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Digital Terrorism: Holes in the Firewall?

Plugging cyber security holes isn't as easy as everyone wants to think.
Fortnightly Magazine - March 15 2002

algorithms-and the strength of the best ones lie not in the fact that they are secret. Basically, he says, what you want to do is pick an encryption system where the security lies in the key, not in the mechanism-like a lock. You can find out how to make that lock, he says, but that doesn't enable you to open any lock. "What you're really looking at is the key. Encryption algorithms are the same way." So Rush advises those in the industry to pick one that's been attacked by mathematicians for years and years. "If no one can crack it, that's a pretty good bet."

Rush says that in testing the algorithms chosen by GTI, he and others came to the conclusion that it makes a difference how they are implemented. "If you implement them just by sticking them on an existing SCADA system, it will probably slow it down too much," he says. What is needed, he says, is to modify the SCADA RTU-remote terminal unit-the computer that actually processes the information, by putting the algorithm on a separate chip. The chip, he says, costs about $5, "so it's no big deal-and it already exists."

The problem is, Rush notes, that utilities need to put the chip into their SCADA units. The cost for doing so? "The best estimate I can come up with is it would add something on the order of $50-100/RTU." Such cost would add little to the overall RTU cost of about $3000-5000. Rush estimates that a mid-sized utility system has around 100 RTUs. "So we aren't talking a huge amount of money," he says.

Some utilities consider those kinds of cost a sound investment. Alliant Energy has already spent between half a million and one million dollars to harden its systems to cyber attack, according to Erroll Davis, president, chairman, and CEO of Alliant. Davis has been speaking to the utility industry since 2000 about the need to defend against cyber attacks. At first, he says, the reaction was akin to his early Y2K education efforts-he was accused of preaching doom and gloom. He isn't getting that same reaction any longer.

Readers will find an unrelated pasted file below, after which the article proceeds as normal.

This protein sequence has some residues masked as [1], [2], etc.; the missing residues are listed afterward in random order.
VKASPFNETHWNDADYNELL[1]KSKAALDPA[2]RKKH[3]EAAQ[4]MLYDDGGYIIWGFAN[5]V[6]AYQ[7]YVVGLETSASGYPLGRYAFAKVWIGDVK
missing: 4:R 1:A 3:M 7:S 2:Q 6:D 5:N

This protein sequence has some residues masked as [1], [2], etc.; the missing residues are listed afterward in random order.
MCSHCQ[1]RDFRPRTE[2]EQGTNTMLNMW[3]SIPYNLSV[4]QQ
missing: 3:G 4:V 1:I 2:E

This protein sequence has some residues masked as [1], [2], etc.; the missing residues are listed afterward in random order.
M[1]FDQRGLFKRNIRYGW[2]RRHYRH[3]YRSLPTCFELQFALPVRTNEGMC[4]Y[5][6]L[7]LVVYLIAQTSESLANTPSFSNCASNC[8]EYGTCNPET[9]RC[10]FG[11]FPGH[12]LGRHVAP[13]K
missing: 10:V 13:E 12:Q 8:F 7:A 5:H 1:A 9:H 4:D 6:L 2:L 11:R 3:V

Heads in the Sand?

Rush voices worries about the way IT departments and those operating SCADAs think about SCADA security. Although IT managers go to great lengths to harden utilities' corporate networks, Rush says they may overlook off-site SCADA systems, the backups for which are often connected to inexpensive telephone lines. "What happens is the SCADA system will be located several miles away from the facility. And, in order to provide robustness to the system, it's typical that they will have at least one communications backup system, and sometimes two. Which is good from the robustness of the system perspective, but it's bad from the perspective that it gives me three unsecured routes in which to attempt an attack." What that means, Rush says, is that there's a telephone number such that if someone dials it, they call into a utility SCADA system.

SCADA engineers often protest that an unlisted number that cannot be